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  • Author: Delores M. Pluto x
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Anna E. Mathews, Natalie Colabianchi, Brent Hutto, Delores M. Pluto and Steve P. Hooker

Background:

The objectives of this study were to assess (1) pedestrian activity levels among adults, (2) where and why adults engage in pedestrian activity, and (3) what adults consider when deciding where to engage in pedestrian activity.

Methods:

Pedestrian activity was assessed in 12,036 California adults, ≥18 years, using a random digit-dial telephone survey.

Results:

Significant differences were identified by race, sex, age, and physical activity level in the type, location, and purpose of pedestrian activities. Men engage in pedestrian activity at work, and women engage in pedestrian activity while escorting children to school and running errands. Whites primarily engage in leisure-time pedestrian activity, and non-whites are more likely to engage in pedestrian activity for transportation. Older adults were less active than their younger counterparts.

Conclusions:

These findings should be considered by public health agencies and their partners as they continue to increase and promote opportunities for pedestrian activity. Additional research is needed to assess older adults’ physical activity patterns and preferences, barriers, and facilitators to effectively tailor physical activity promotion efforts to this at-risk group.

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Ross C. Brownson, Cheryl M. Kelly, Amy A. Eyler, Cheryl Carnoske, Lisa Grost, Susan L. Handy, Jay E. Maddock, Delores Pluto, Brian A. Ritacco, James F. Sallis and Thomas L. Schmid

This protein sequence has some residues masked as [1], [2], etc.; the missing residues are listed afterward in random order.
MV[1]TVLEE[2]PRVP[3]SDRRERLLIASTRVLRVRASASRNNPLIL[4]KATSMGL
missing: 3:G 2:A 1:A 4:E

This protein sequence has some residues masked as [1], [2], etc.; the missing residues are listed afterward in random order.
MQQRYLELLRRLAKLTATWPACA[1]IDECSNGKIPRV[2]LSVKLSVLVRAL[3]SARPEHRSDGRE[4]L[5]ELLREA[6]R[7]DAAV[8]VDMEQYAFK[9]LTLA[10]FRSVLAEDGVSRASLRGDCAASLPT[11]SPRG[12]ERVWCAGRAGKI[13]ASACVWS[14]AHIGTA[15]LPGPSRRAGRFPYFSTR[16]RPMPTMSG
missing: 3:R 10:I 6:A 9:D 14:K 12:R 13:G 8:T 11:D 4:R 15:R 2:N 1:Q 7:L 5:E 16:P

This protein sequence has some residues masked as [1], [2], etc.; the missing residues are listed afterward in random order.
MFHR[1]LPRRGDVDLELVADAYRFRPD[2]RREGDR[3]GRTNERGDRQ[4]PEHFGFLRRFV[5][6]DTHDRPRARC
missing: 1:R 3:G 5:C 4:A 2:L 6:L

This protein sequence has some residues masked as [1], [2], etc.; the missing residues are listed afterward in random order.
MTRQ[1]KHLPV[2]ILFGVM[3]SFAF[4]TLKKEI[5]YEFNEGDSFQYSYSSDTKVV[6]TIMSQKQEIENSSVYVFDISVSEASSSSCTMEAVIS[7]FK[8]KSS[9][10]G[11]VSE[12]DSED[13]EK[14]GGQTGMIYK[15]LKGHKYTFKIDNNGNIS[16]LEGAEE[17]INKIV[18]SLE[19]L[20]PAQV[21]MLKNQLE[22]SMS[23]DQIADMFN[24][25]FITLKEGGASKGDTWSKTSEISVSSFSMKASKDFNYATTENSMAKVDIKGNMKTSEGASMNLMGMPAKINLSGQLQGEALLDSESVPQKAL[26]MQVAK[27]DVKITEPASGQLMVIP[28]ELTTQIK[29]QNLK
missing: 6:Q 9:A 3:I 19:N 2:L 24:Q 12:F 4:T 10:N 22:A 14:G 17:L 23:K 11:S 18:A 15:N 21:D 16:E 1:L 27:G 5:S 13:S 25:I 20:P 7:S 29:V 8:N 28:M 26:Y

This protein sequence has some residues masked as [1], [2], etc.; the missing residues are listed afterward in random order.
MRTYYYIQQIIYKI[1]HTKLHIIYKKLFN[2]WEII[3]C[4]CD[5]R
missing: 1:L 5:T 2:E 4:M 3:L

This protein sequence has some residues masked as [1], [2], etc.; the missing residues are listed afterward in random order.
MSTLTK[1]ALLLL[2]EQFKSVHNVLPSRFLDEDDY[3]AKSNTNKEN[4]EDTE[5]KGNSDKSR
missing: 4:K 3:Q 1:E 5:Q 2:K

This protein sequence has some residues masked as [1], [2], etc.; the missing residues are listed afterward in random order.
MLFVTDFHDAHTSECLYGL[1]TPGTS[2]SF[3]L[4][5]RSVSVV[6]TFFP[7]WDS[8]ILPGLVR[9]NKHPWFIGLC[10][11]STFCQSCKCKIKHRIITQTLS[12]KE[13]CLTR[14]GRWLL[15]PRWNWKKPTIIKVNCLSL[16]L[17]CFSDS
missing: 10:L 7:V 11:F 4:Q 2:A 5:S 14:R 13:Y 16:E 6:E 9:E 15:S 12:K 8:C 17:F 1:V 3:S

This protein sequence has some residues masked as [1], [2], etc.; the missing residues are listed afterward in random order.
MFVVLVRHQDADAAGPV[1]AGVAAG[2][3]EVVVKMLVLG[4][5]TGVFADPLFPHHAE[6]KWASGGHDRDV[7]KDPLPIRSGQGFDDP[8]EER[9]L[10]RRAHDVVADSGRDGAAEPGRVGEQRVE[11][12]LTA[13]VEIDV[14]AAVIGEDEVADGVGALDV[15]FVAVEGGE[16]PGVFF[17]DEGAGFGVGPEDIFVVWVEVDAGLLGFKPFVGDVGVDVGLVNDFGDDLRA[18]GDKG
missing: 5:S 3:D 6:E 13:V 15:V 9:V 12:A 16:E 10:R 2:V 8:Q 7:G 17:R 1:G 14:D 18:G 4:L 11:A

Background:

Environmental and policy approaches are promising strategies to raise population-wide rates of physical activity; yet, little attention has been paid to the development and prioritization of a research agenda on these topics that will have relevance for both researchers and practitioners.

Methods:

Using input from hundreds of researchers and practitioners, a research agenda was developed for promoting physical activity through environmental and policy interventions. Concept mapping was used to develop the agenda.

Results:

Among those who brainstormed ideas, 42% were researchers and 33% were practitioners. The data formed a concept map with 9 distinct clusters. Based on ratings by both researchers and practitioners, the policy research cluster on city planning and design emerged as the most important, with economic evaluation second.

Conclusions:

Our research agenda sets the stage for new inquiries to better understand the environmental and policy influences on physical activity.